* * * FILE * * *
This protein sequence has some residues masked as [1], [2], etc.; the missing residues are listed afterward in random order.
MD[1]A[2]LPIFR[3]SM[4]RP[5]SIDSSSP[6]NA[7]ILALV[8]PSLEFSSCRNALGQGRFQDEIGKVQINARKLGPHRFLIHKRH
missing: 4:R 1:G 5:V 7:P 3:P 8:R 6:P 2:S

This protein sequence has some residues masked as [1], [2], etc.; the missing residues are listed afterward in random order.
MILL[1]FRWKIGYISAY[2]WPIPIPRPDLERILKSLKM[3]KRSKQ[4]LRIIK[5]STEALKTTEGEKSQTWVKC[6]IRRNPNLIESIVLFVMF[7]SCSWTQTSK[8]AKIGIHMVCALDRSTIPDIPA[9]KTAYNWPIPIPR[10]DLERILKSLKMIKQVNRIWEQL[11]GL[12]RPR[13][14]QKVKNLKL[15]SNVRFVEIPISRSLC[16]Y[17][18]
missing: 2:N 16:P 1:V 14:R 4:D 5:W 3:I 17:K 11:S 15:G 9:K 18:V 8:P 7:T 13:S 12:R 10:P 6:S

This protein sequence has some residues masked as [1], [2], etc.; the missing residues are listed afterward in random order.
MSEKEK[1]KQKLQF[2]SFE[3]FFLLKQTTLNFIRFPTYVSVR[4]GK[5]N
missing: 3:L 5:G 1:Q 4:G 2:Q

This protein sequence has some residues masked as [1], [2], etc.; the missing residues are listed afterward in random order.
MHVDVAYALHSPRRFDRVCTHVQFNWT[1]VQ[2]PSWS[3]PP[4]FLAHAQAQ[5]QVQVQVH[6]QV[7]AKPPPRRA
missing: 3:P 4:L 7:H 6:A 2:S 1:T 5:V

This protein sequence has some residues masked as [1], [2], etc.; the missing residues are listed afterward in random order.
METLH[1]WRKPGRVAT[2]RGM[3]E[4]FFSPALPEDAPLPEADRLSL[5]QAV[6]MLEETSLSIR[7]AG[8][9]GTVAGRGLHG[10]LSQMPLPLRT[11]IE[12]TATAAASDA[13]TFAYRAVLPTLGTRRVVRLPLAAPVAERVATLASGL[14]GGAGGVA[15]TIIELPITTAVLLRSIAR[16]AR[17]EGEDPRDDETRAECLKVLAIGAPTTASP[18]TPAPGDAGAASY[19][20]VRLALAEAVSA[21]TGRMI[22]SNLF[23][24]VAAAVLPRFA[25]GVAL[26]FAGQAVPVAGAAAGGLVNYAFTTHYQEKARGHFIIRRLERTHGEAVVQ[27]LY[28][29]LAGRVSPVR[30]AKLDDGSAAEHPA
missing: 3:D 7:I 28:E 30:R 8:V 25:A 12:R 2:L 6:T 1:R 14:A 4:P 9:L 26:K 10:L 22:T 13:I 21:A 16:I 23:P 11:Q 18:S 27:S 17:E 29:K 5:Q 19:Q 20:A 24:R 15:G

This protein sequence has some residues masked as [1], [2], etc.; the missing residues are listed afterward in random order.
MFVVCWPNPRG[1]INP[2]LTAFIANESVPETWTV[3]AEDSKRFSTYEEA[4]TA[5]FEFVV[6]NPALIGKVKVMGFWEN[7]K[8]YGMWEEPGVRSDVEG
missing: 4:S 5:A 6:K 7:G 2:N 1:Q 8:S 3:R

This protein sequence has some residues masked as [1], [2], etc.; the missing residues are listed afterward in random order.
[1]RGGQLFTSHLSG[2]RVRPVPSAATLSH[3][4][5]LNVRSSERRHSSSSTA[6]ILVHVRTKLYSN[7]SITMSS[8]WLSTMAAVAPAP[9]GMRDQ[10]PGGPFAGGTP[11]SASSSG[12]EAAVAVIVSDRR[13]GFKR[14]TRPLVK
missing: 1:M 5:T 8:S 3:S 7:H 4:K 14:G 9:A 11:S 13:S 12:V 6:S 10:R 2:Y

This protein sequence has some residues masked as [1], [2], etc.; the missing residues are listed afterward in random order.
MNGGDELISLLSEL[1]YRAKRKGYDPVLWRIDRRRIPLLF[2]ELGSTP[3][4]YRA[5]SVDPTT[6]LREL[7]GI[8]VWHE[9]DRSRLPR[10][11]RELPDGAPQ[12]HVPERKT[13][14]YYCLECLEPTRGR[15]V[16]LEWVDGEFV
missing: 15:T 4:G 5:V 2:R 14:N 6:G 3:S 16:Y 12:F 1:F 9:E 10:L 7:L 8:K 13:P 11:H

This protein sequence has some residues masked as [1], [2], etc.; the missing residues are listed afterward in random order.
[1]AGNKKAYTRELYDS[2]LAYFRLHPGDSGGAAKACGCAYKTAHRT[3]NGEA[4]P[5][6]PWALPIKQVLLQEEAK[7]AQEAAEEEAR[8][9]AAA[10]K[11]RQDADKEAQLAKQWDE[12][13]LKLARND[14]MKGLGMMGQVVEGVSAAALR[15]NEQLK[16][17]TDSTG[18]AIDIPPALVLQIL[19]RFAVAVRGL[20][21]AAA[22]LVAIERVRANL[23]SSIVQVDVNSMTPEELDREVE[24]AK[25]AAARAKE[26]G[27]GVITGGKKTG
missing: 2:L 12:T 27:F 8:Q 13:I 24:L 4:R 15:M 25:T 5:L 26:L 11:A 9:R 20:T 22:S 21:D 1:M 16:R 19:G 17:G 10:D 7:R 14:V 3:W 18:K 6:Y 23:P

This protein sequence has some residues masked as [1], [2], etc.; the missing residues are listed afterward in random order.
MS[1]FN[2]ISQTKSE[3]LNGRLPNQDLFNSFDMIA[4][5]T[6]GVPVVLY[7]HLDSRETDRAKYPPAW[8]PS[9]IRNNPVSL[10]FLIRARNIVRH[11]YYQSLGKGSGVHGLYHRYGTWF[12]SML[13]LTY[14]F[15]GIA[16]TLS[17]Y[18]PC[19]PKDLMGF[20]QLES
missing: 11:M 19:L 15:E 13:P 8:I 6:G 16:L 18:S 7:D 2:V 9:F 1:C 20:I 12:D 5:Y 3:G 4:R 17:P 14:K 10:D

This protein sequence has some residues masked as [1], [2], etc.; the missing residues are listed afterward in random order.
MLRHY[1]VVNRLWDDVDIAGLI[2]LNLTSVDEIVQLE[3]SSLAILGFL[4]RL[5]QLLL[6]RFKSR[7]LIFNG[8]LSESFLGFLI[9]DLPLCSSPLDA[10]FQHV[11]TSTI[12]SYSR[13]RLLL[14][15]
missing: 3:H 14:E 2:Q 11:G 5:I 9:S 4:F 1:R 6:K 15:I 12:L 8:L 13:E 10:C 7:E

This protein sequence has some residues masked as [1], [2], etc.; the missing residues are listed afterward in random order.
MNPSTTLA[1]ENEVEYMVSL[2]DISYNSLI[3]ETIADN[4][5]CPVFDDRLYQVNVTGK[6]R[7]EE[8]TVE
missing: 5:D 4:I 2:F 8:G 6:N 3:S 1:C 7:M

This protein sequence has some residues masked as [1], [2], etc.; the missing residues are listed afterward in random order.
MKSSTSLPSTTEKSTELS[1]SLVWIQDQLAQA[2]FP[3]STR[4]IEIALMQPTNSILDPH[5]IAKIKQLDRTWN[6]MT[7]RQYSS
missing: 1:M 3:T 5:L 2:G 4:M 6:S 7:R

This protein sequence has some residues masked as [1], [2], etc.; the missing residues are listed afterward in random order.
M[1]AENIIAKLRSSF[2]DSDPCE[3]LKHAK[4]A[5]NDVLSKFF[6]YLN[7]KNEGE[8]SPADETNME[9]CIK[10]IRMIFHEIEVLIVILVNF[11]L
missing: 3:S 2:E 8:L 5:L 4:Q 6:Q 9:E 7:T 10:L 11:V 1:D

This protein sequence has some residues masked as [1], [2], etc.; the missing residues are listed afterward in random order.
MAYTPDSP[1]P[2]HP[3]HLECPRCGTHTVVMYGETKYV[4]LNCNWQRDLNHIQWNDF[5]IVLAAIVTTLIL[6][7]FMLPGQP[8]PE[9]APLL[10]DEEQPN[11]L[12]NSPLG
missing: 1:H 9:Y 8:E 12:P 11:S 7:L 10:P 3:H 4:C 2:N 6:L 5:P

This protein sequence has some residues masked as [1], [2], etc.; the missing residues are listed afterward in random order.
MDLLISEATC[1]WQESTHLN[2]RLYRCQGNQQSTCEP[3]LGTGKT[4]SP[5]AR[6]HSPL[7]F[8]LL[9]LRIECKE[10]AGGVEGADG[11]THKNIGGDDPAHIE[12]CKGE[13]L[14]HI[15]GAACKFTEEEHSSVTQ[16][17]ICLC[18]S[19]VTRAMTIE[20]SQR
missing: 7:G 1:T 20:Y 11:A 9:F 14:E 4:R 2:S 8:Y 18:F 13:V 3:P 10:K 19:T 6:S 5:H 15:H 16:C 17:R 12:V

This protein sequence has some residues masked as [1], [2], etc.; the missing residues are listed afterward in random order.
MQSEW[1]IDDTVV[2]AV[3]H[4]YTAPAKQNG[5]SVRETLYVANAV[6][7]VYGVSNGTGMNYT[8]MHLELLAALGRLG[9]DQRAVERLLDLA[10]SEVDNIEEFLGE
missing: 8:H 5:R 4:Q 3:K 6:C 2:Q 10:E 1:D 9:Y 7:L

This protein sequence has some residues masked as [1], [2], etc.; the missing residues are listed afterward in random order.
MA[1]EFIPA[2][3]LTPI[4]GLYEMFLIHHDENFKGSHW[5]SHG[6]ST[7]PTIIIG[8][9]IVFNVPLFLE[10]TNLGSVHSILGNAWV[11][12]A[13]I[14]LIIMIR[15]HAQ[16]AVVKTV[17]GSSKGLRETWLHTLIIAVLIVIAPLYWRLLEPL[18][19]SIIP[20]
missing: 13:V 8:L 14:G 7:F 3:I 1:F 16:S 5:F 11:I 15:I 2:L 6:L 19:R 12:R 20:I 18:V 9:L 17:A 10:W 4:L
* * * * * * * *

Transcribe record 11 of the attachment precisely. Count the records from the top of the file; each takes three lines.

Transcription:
This protein sequence has some residues masked as [1], [2], etc.; the missing residues are listed afterward in random order.
MLRHY[1]VVNRLWDDVDIAGLI[2]LNLTSVDEIVQLE[3]SSLAILGFL[4]RL[5]QLLL[6]RFKSR[7]LIFNG[8]LSESFLGFLI[9]DLPLCSSPLDA[10]FQHV[11]TSTI[12]SYSR[13]RLLL[14][15]
missing: 3:H 14:E 2:Q 11:G 5:I 9:S 4:F 1:R 6:K 15:I 12:L 8:L 13:E 10:C 7:E